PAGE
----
Singhal says it is also not clear what problem they are solving, as most groceries already take orders through WhatsApp and deliver to customers’ homes. That said, the global mix of surrounding capital is the only explanation for gaining investment opportunities in an age of low interest rates. “For me, this stimulus is due to this uncontrolled pressure of money, which is forcing these entrepreneurs to ignore economic understanding,” he says.
Anand Ramanathan, a partner at Deloitte India, says there are few indications that the money taps will close soon. According to the World Economic Forum, investors have been throwing money at Indian startups for at least a decade, scrambling to gain a foothold in a nation whose overall consumer markets could reach $ 6 trillion by 2030. “Does any of these models make money? Is it sustainable? They are not even close, “he says. “It’s all just a customer acquisition game.”
India has facilities that can make it more suitable for fast trade than western countries. Palicha of Zepto says Indians buy groceries more often than buyers in the developed world and its crowded cities make it possible to reach a large number of customers from a single dark store. “This model thrives on density,” he says.
There is evidence that in parts of India’s largest cities, groceries are beginning to feel the pinch. In a residential neighborhood on the border of the HSR layout – an up-and-coming suburb south of Bangalore that has emerged as a major startup hub – shoppers were unanimous that online shopping was reducing their profits. Ashraf Punchihar says his shop business has shrunk by 20% in the last six months. “Day by day, new companies are coming online,” he says. “You can’t compete with them.”
While it is unlikely that the rays could cause widespread death anytime soon, local dispersal is a possibility. Aaron Shapiro, an anthropologist at the University of North Carolina at Chapel Hill, says it could lead to a process known as “infrastructural exclusion.” In the west, the shift from neighborhood stores to large supermarkets has abandoned what companies thought of as “impractical markets” in poorer areas, leading to a “food desert” where residents have limited access to healthy, affordable groceries. In India, this phenomenon can take on a unique flavor. Mohammad Riaz, a regular grocery customer in Chamrajpet, says the store was a lifeline for less tech-savvy customers during the lockdown. “These are not educated people – they don’t know how to place orders [online]”He says.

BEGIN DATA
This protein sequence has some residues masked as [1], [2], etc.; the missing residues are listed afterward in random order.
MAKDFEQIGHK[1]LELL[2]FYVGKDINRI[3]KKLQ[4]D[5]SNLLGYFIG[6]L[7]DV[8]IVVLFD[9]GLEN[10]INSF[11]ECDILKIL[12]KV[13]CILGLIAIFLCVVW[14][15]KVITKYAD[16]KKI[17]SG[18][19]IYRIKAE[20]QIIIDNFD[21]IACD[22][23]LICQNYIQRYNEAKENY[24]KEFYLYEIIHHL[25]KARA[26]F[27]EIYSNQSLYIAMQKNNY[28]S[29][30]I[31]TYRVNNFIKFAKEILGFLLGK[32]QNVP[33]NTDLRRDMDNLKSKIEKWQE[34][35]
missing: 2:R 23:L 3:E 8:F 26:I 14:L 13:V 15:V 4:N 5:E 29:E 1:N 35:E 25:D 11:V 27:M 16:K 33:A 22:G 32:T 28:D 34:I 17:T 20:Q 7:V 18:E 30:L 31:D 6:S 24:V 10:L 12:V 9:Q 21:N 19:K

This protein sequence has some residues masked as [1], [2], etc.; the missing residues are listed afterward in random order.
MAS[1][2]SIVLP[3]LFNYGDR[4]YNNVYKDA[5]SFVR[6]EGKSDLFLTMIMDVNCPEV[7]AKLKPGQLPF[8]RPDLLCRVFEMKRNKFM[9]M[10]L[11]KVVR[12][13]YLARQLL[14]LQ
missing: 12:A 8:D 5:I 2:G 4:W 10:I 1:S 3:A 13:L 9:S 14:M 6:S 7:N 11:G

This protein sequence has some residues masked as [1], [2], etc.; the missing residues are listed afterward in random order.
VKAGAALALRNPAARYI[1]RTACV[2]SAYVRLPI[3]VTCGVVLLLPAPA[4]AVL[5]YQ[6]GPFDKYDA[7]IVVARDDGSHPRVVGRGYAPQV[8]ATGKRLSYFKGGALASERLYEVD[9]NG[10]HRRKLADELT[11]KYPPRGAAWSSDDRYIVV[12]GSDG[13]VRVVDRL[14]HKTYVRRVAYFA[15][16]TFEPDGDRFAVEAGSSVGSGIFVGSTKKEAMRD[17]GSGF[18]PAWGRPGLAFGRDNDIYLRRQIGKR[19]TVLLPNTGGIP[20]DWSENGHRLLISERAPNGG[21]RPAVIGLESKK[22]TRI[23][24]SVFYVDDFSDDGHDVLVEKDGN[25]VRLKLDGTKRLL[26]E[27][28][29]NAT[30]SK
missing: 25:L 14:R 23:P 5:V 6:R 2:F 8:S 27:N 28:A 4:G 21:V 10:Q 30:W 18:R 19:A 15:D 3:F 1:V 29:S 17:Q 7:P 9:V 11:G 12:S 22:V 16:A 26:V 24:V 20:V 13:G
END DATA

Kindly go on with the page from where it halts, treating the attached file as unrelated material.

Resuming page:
Another concern is the impact on delivery drivers. More than 80% of India’s economy is informal, meaning workers have no official employment contract and are not protected by employment laws. So for many Indians, gig work is clearly no different from their options. But unpaid wages due to scattered work and incentive-based earnings still plague many gig workers, says Aditi Suri, a sociologist at the Indian Institute for Human Settlements (IIHS). “It really makes people feel this inner uncertainty,” she says. “You have no way of really calculating what’s going to happen to your salary next month.”
The Dunzo delivery driver, who did not want to be named, said he did not mind working and that he regularly pulled 12-hour shifts. But if he achieves the incentive target of 21 orders a day, which increases his salary by about 50%, then he is really fit for his time. “It’s useless if I don’t get any incentives,” he says. “All my efforts were in vain.” It typically hits a target of eight to 10 days per month.
Why, if India already has a hyperlocal retail network fully tuned to the needs of each community, should anyone spend money to build a new one? The hosts of “Kirana Tech” startups have decided that there is no need for it. Instead, they are building tools to help shops compete with the behemoths of modern retail. “We see a network of grocery stores in this country as a national infrastructure that is comparable to a power grid or railroad,” says Prem Kumar, CEO of digital technology company Snapbiz.